Climate Change

The European Union has cut greenhouse gas emissions in every sector - except this one

While greenhouse gas emissions are being cut across sectors in the EU, transport remains tricky to decarbonise.

Compared with 1990, greenhouse gas emissions from the EU’s transport sector were up by the equivalent of 50 million tonnes of CO2 in 2020. Image: Unsplash/Marcin Jozwiak

Victoria Masterson
Senior Writer, Forum Agenda
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Climate Change

This article is part of: Centre for Nature and Climate

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  • Greenhouse gas emissions in the EU fell by 32% between 1990 and 2020 across sectors including energy and manufacturing, Eurostat says.
  • But the transport sector bucked the trend, with a 7% increase in emissions over the same period.
  • The EU has committed to more than halving its greenhouse gas emissions by 2030.

Emissions of greenhouse gases are falling in Europe – but not in the transport sector, new data shows.

Between 1990 and 2020, the European Union (EU) said it managed to reduce greenhouse gas emissions across a range of sectors by the equivalent of more than 1.5 billion tonnes of carbon dioxide. This is a fall in emissions of 32%, says Eurostat, the EU’s statistical office, which published the data.

A chart showing greenhouse gas emissions from different sectors in the EU from 1990 to 2020.
Greenhouse gas emissions from different sectors in the EU from 1990 to 2020.

Energy sector emissions fall the most

Energy industries in the EU, which has 27 member countries, have seen the biggest fall in greenhouse gas emissions of 46%. This equates to a cut of 657 million tonnes of carbon dioxide over the 30-year period between 1990 and 2020.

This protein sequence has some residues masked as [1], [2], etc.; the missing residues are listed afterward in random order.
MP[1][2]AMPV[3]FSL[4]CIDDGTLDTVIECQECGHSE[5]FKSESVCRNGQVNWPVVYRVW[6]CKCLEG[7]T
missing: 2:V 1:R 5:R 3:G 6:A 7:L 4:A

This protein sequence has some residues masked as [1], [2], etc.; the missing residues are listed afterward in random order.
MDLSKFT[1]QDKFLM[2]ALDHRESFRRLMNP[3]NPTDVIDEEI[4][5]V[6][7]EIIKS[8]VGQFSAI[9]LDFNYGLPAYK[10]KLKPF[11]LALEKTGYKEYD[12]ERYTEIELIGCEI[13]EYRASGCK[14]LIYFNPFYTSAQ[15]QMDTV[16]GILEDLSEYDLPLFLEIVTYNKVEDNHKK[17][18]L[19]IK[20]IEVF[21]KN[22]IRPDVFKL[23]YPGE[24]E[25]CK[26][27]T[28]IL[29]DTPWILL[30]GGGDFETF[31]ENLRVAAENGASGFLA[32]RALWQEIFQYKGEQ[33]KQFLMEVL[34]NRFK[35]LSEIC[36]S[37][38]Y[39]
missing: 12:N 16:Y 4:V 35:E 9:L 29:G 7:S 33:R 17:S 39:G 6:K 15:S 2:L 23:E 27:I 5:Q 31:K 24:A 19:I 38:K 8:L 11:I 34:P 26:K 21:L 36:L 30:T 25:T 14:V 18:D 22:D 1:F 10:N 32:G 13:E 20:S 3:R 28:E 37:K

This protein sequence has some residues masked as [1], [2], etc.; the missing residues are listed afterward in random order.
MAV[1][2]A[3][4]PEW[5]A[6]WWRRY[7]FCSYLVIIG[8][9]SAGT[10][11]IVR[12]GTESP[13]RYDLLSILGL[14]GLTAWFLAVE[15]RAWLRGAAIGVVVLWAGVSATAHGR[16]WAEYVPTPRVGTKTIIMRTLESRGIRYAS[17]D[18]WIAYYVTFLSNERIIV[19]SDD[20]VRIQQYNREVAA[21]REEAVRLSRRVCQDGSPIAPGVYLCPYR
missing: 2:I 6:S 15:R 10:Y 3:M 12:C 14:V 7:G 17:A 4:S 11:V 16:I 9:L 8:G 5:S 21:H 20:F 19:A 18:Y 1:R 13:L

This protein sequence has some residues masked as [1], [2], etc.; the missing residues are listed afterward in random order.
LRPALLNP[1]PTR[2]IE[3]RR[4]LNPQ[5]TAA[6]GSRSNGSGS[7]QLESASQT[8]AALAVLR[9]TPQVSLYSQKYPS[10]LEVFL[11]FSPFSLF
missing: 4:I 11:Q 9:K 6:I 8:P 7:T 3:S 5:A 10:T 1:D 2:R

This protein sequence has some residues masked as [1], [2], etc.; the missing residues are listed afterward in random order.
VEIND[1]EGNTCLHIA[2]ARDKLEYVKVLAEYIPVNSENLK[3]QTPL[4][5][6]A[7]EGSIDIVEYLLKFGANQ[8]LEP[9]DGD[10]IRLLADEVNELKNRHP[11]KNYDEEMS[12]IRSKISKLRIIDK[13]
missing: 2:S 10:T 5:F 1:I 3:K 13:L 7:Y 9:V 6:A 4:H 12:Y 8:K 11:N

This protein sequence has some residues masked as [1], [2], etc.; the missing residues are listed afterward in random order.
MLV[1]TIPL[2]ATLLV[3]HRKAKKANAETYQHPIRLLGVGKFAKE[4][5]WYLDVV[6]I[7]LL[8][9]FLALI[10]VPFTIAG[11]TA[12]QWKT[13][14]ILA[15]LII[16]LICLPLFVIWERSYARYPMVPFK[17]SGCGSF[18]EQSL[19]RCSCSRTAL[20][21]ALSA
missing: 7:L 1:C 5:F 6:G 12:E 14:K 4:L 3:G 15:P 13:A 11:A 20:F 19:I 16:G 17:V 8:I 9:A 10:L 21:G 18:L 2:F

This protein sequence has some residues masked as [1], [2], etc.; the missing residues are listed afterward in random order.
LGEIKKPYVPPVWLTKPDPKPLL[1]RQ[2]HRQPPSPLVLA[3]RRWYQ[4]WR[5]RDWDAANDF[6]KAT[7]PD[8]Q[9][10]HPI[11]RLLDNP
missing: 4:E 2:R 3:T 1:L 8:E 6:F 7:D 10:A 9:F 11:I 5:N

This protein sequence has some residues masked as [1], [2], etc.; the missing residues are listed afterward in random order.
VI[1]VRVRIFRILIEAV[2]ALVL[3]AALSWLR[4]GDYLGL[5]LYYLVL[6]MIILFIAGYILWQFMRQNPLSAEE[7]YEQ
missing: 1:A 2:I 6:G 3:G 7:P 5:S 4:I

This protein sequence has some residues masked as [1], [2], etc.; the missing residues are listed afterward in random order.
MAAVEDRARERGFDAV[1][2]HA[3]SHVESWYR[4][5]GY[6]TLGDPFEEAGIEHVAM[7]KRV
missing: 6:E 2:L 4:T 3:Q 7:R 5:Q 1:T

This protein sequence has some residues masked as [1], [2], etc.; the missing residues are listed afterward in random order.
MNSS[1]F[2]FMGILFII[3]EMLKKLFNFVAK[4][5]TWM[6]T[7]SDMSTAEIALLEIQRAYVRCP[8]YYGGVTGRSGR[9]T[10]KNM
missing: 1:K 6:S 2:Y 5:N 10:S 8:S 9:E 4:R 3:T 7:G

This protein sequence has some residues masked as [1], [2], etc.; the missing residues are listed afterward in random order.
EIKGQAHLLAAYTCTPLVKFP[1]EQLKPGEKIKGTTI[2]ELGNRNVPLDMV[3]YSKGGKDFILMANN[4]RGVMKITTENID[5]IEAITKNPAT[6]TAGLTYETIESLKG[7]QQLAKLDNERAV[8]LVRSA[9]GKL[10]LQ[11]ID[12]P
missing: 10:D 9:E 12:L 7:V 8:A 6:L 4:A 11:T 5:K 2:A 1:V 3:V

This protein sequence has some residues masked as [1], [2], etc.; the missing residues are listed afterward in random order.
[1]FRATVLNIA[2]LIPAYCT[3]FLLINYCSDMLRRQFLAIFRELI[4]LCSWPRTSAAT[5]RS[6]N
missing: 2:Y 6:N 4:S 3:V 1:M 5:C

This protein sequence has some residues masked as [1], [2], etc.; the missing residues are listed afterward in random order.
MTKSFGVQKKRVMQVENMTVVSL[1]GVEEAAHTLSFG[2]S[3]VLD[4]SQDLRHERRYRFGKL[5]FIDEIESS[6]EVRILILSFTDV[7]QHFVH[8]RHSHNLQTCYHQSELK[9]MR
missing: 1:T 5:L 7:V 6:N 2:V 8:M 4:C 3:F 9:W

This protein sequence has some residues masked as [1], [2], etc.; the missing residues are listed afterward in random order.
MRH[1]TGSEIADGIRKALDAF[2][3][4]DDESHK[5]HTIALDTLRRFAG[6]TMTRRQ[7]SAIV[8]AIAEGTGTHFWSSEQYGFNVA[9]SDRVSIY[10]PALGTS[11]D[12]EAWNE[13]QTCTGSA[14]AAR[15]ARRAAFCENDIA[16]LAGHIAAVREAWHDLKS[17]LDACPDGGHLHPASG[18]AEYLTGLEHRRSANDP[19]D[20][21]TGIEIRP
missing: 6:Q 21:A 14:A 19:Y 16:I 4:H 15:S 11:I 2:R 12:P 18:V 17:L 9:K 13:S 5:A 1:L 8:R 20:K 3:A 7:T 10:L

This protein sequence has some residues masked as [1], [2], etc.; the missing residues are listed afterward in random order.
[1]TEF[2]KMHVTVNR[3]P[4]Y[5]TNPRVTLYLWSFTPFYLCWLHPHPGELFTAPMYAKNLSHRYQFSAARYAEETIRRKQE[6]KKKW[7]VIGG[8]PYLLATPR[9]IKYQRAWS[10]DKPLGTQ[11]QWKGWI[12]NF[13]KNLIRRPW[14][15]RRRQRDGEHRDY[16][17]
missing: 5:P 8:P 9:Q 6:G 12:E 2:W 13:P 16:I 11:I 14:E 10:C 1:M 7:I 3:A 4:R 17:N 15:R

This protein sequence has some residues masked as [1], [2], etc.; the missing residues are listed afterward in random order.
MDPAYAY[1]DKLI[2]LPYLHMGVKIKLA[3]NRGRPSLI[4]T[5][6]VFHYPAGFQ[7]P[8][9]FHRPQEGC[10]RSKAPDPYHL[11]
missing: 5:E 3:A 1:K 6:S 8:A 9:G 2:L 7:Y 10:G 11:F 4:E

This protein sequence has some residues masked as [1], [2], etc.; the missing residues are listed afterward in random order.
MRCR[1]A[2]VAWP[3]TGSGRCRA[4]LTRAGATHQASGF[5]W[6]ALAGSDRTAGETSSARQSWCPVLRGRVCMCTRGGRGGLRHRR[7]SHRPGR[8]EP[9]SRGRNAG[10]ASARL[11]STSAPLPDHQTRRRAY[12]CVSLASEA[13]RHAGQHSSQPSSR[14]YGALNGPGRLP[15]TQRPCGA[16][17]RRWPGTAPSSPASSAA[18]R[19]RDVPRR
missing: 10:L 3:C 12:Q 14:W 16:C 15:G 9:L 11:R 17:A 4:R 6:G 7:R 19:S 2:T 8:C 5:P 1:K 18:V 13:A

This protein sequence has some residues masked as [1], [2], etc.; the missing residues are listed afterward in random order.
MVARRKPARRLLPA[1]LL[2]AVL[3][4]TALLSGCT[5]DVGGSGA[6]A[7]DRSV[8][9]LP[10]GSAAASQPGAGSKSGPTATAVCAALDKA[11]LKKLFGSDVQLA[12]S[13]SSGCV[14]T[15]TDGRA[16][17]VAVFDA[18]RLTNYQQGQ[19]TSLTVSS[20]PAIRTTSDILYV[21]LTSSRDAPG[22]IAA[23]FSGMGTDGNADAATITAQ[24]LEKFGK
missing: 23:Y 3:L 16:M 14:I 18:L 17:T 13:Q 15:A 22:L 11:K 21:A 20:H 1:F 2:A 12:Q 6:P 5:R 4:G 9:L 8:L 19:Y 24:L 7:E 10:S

Manufacturing and construction saw the next biggest fall in greenhouse gas emissions, of 322 million tonnes, a 44% drop.

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The third biggest fall in greenhouse gas emissions was among homes, businesses, institutions and other organizations. This sector cut emissions by 215 million tonnes – a 29% fall.

A chart showing greenhouse gas emissions from different sectors in the EU in 2020.
The transport and energy sectors are responsible for the highest greenhouse gas emissions in the EU.

Transport's greenhouse gas emissions surged

But transport in the EU, including international aviation, bucked the downwards trend in emissions.

Compared with 1990, emissions from the EU’s transport sector were up by the equivalent of 50 million tonnes of CO2 in 2020. This is an increase of 7%.

In an article on the emissions statistics, Eurostat explains that transport volumes have increased over the past decades. But the data would suggest that “fuel efficiency has not improved substantially enough to offset the increase in transport volume”.

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Road transport is the biggest emitter in the EU’s transport sector and accounts for nearly three-quarters of transport-related greenhouse gas emissions, Eurostat says.

International aviation, meanwhile, saw the biggest growth in emissions between 1990 and 2020 in the EU, having doubled over this period.

The data shows a drop equivalent to more than 200 million tonnes of CO2 from the transport sector during the COVID-19 pandemic, when there were lockdowns globally.

A chart showing greenhouse gas emissions of the transport sector in the EU from 1990 to 2020.
Road transport is the EU’s biggest emitter of greenhouse gases in the transport sector.

Fighting climate change

The EU says it is an “ambitious contributor” to global efforts to fight climate change and reduce greenhouse gas emissions, which are caused by human activity.

The European Commission, the EU’s government, has committed to more than halving greenhouse gas emissions from the EU by 2030 and producing ‘net zero’ emissions by 2050.

More than 70 countries have set net-zero targets like these, the United Nations (UN) says.

They include the biggest polluters – China, the United States, and the European Union – who account for about 76% of global greenhouse gas emissions.

The energy sector emits about three-quarters of the world’s greenhouse gas emissions and holds the key to averting “the worst effects of climate change”, the UN says.

Generating energy from renewable sources such as wind or solar, instead of burning fossil fuels like coal, oil and gas would “dramatically reduce” carbon emissions, it adds.

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